JWMS students sample world cuisine
James Williams Middle School students enjoyed a most unique “Taste Of Vietnam” school lunch Wednesday. Burgers were sidelined for the day as many of the children dined on a Vietnamese dish called Bun Cha.
Once or twice a year middle school students try traditional dishes from various parts of the world prepared by a corporate chef from Taher Dining, the school district’s food service company.
“We are serving a Vietnamese Bun Cha that we saw when we were in Hanoi,” said chef Chris Murray. “It’s a very healthy noodle bowl with a fresh Vietnamese broth and fresh vegetables highlighting the daikon radishes and the lemongrass.”
The cafeteria was filled with the wonderful aroma of spices and cooked chicken as the children taste-tested the dish.
“We’re bringing it here today to help (the students) learn the Vietnamese culture through the food,” said Murray. “(We’re) trying to introduce them to new things.”
The dish was comprised of wheat noodles – to fit USDA guidelines – topped with a flavorful broth that had a bit of heat, chicken, spring salad, shredded daikon radishes and carrots, and fresh basil.
Peter Danh, a student whose family is from Vietnam, said the dish was authentic.
“I think it’s actually like the same thing as what we normally have in Vietnam, so I think it’s really good,” he said. “This is a dish that, like we have a Chinese and Vietnamese restaurant here, so this is a lot of what Americans like to choose. So I think it’s really smart that we did this dish instead of a lot of others.”
He said he was excited for his classmates to try Vietnamese food.
“Overall, I just think it’s really cool that they bring it to the school,” he said.
Meadow Ross thought the meal was just OK, but was glad to try it.
“It’s like sort of sour,” she said.
“I think it’s fun (that the Corporate Chef comes),” she added.
Principal Tim Howell said the chef’s visits allow for a learning opportunity at the lunch table.
“I think it’s a great experience for our kids because then they can see the variety of cuisine that’s out there,” he said, adding that he has heard some of the children wish aloud for the special meals to be served every week.
Each bowl of Bun Cha came with chopsticks, another cultural experience for the students.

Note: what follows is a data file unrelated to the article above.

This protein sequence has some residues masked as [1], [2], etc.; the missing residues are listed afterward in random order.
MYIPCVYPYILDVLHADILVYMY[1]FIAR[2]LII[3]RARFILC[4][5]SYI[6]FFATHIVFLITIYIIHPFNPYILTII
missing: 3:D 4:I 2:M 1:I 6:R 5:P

“They’re trying, some of the kids catch on pretty quickly and others just use (the chopsticks) kind of as spears,” Howell said.
Pat Karaba, the district’s food service director and a Taher employee, was especially enthused for the students to try the Asian dish.
“I was excited about the Vietnamese,” she said, declaring the sauce excellent. “I thought it was a great opportunity to have the kids taste the actual cuisine they would be tasting in Vietnam if they went. It’s just a unique opportunity that we are very glad to have, that (the chef) can come up and visit us.”
Howell gave the kitchen staff credit for offering the food.
“I just appreciate the food staff actually putting this on for the kids and giving them that experience and the kids are enjoying it,” he said.
Murray has been with Taher for over 15 years and has visited Rhinelander schools once or twice a year.
He and 11 other chefs visit other parts of the world, try their food, experience the culture and try to rewrite recipes to fit USDA guidelines.
“To live in the culture for a week to 10 days, however long that period of time is, helps us understand the whys and hows and because of how they make their foods,” Murray said, adding that he appreciated the positive feedback from the students and staff. “It’s all part of the package that we bring to the table. If Taher is in your kitchens at your schools then the corporate chefs are part of that package. We come in and bring the new foods from the different cultures around the world.”
Kayla Breese may be reached at email@example.com.